1 Praise the Lord. Praise the Lord, you his servants; praise the name of the Lord. 2 Let the name of the Lord be praised, both now and forevermore. 3 From the rising of the sun to the place where it sets, the name of the Lord is to be praised. 4 The Lord is exalted over all the nations, his glory above the heavens. 5 Who is like the Lord our God, the One who sits enthroned on high, 6 who stoops down to look on the heavens and the earth? 7 He raises the poor from the dust and lifts the needy from the ash heap; 8 he seats them with princes, with the princes of his people. 9 He settles the childless woman in her home as a happy mother of children. Praise the Lord.
What an extraordinary juxtaposition of ideas: the Lord who is high above the nations and higher than the heavens stoops down to look at Earth; He lifts the poor and seats them among princes!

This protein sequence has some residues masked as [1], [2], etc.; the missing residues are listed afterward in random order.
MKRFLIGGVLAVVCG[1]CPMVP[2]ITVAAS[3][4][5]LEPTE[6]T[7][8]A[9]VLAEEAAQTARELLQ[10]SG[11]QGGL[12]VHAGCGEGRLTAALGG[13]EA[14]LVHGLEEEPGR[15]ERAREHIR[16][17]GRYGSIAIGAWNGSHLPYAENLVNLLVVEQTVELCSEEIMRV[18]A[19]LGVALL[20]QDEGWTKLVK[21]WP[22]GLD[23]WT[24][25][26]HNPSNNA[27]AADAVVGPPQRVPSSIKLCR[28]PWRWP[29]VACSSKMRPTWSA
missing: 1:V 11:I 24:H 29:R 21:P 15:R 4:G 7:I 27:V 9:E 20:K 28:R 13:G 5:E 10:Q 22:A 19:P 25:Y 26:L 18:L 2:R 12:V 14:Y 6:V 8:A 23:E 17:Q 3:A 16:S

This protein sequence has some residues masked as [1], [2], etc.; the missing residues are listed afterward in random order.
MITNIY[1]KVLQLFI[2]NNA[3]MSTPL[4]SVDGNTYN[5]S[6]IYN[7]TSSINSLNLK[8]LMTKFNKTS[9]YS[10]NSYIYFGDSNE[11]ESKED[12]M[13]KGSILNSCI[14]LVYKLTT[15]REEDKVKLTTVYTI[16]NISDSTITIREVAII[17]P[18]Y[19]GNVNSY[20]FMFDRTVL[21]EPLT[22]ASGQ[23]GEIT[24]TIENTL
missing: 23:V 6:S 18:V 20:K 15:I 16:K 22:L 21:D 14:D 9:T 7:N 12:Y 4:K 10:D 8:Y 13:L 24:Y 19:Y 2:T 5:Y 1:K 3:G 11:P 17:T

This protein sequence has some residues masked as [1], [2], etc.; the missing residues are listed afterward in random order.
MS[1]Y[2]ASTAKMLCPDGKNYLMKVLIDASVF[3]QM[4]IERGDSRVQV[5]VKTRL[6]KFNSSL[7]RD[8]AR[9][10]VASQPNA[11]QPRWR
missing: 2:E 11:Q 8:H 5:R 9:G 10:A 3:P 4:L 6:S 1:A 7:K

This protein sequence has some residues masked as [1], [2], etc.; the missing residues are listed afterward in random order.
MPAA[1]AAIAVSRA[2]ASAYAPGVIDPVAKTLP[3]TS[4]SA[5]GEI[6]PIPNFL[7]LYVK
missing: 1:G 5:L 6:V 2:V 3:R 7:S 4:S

I prefer not to stoop: it’s awkward and uncomfortable, a little demeaning. Yet almighty God chooses to stoop down to look on me. He has no need for me, but He comes looking for me. Why? So He can lift me to a place of honour I don’t deserve.
It’s similar to Psalm 8 “When I consider your heavens, the work of your fingers, the moon and the stars, which you have set in place, what is man that you are mindful of him, the son of man that you care for him? You made him a little lower than the heavenly beings and crowned him with glory and honor.”
I see it again in Philippians 2:6-8, speaking of Jesus: “Though he was God, he did not think of equality with God as something to cling to. Instead, he gave up his divine privileges; he took the humble position of a slave and was born as a human being. When he appeared in human form, he humbled himself in obedience to God and died a criminal’s death on a cross.”
What’s the appropriate response? “Praise the Lord!” – beginning to end.
Written by David Cornell